Resources Available For Mothers Experiencing More Than The “Baby Blues”

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UNION COUNTY — Most new mothers – anywhere from 60 to 80 percent – experience at least a brief episode of the “baby blues” – feelings of sadness, anxiety, loneliness, or moodiness – within the first few days of giving birth. After a couple of weeks these symptoms typically disappear.

However, when symptoms persist or deepen in intensity, they may be a sign of postpartum depression or another one of several perinatal mood disorders (PMD). The important thing is to understand the difference and to get help when it is needed.

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PMD affect one in every 8 to 10 women, but many people do not know the facts. Any woman who has recently had a baby, ended a pregnancy, or who has stopped breast-feeding, can be affected by PMD. The disorders usually occur within the first year after childbirth, miscarriage or stillbirth, but the signs of depression can also appear earlier – when a woman is pregnant, or even planning to be.

PMD are serious but treatable. Having a PMD does not mean anything is wrong with a woman’s ability to be a mother.

While the exact cause is unknown, contributing factors may be biological, psychological, or hormonal. Family members can play an important role by recognizing the warning signs of perinatal mood disorders, helping the woman seek help and providing support. The warning signs are different for everyone but may include:

Trouble sleeping or sleeping too much
Changes in appetite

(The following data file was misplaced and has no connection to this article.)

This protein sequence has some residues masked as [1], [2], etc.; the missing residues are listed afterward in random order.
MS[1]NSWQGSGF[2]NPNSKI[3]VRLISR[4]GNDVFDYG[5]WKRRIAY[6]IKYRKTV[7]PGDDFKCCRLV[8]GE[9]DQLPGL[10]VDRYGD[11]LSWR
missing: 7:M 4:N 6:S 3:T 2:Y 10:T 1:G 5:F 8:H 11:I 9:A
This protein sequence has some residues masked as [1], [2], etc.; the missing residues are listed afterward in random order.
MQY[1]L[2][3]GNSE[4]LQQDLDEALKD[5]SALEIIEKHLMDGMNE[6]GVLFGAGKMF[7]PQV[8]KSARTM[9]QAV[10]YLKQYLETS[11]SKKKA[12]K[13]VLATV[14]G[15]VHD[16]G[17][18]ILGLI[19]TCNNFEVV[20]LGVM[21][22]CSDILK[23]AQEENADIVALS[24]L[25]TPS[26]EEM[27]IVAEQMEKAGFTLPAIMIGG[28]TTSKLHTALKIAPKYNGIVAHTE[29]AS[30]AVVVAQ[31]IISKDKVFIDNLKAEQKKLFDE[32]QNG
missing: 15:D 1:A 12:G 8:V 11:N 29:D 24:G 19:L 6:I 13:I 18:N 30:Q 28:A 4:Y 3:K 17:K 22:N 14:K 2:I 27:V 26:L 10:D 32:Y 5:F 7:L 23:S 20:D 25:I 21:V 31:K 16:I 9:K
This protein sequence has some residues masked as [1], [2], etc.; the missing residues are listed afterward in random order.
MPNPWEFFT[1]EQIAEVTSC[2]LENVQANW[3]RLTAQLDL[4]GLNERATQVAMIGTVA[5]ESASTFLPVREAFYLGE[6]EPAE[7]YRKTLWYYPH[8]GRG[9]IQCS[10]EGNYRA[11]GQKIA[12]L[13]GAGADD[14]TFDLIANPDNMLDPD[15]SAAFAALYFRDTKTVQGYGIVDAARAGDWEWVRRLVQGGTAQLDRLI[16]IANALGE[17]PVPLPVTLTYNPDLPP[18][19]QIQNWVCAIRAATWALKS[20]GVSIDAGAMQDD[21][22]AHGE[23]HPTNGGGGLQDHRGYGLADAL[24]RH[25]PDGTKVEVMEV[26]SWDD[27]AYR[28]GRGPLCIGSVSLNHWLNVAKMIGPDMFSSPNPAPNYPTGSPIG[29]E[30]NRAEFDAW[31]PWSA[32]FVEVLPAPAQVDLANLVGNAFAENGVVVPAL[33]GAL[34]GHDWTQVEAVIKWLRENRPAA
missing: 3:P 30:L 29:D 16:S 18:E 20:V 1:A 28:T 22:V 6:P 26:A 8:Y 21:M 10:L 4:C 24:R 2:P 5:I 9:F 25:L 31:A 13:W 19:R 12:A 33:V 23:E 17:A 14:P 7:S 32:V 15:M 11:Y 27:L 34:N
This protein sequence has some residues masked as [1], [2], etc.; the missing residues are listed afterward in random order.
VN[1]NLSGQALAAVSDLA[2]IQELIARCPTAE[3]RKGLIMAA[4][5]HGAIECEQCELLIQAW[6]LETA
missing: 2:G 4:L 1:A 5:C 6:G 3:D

Feeling irritable, angry or nervous
Feeling exhausted
Not enjoying life as much as in the past
Lack of interest in the baby
Lack of interest in friends and family
Lack of interest in sex
Feeling guilty or worthless
Feeling hopeless
Crying uncontrollably
Feelings of being a bad mother
Trouble concentrating
Hyper-vigilance (extreme concern about the baby’s care and/or health)
Low energy
Thoughts of harming the baby or harming herself

Perinatal mood disorders cause distress and adversely affect daily functioning and personal relationships. If left untreated they can have long-term adverse effects on the woman and baby. Fortunately, PMD, even the most severe cases, are highly treatable, but as with many illnesses, the earlier that treatment can begin, the more effective it is. A woman’s OB/GYN, family physician and pediatrician can all be effective starting points for assessment and referral for treatment.

Women affected by PMD are fortunate to have numerous resources available to them. In this area, they can contact the Gateway Northwest Maternal and Child Health Network at 1-973-268-2280 for more information

The New Jersey Department of Health and Senior Services provides a statewide PMD helpline (1-800-328-3838) 24 hours a day, seven days a week to answer questions and provide information on available resources, as well as a comprehensive informational web site at (www.njspeakup.gov).


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